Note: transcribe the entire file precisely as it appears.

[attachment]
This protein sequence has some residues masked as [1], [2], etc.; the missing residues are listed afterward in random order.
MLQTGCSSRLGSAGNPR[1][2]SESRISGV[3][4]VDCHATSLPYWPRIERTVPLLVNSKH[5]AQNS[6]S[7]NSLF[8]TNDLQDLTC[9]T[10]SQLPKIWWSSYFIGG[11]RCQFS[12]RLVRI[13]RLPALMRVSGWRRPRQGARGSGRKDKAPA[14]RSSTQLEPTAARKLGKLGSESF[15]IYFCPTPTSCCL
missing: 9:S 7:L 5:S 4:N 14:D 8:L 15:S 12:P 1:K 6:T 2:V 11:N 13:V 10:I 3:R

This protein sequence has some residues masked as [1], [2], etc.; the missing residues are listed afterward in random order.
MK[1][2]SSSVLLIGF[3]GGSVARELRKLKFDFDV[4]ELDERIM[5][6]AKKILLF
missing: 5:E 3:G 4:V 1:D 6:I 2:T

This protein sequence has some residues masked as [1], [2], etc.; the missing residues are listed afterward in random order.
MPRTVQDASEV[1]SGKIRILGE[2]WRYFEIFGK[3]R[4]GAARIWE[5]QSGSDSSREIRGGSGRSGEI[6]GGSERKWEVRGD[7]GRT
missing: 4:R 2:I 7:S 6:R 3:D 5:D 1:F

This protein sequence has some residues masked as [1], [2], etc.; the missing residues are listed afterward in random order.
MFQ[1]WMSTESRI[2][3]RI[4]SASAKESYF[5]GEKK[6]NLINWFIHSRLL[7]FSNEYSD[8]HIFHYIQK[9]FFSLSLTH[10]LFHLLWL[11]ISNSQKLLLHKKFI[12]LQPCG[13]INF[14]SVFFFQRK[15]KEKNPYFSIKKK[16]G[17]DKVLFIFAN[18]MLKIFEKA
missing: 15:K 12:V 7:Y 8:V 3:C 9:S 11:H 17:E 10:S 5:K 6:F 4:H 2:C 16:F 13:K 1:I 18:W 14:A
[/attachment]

This protein sequence has some residues masked as [1], [2], etc.; the missing residues are listed afterward in random order.
MLQTGCSSRLGSAGNPR[1][2]SESRISGV[3][4]VDCHATSLPYWPRIERTVPLLVNSKH[5]AQNS[6]S[7]NSLF[8]TNDLQDLTC[9]T[10]SQLPKIWWSSYFIGG[11]RCQFS[12]RLVRI[13]RLPALMRVSGWRRPRQGARGSGRKDKAPA[14]RSSTQLEPTAARKLGKLGSESF[15]IYFCPTPTSCCL
missing: 9:S 7:L 5:S 4:N 14:D 8:L 15:S 12:P 1:K 6:T 2:V 11:N 13:V 10:I 3:R

This protein sequence has some residues masked as [1], [2], etc.; the missing residues are listed afterward in random order.
MK[1][2]SSSVLLIGF[3]GGSVARELRKLKFDFDV[4]ELDERIM[5][6]AKKILLF
missing: 5:E 3:G 4:V 1:D 6:I 2:T

This protein sequence has some residues masked as [1], [2], etc.; the missing residues are listed afterward in random order.
MPRTVQDASEV[1]SGKIRILGE[2]WRYFEIFGK[3]R[4]GAARIWE[5]QSGSDSSREIRGGSGRSGEI[6]GGSERKWEVRGD[7]GRT
missing: 4:R 2:I 7:S 6:R 3:D 5:D 1:F

This protein sequence has some residues masked as [1], [2], etc.; the missing residues are listed afterward in random order.
MFQ[1]WMSTESRI[2][3]RI[4]SASAKESYF[5]GEKK[6]NLINWFIHSRLL[7]FSNEYSD[8]HIFHYIQK[9]FFSLSLTH[10]LFHLLWL[11]ISNSQKLLLHKKFI[12]LQPCG[13]INF[14]SVFFFQRK[15]KEKNPYFSIKKK[16]G[17]DKVLFIFAN[18]MLKIFEKA
missing: 15:K 12:V 7:Y 8:V 3:C 9:S 11:H 17:E 10:S 5:K 6:F 4:H 2:C 16:F 13:K 1:I 18:W 14:A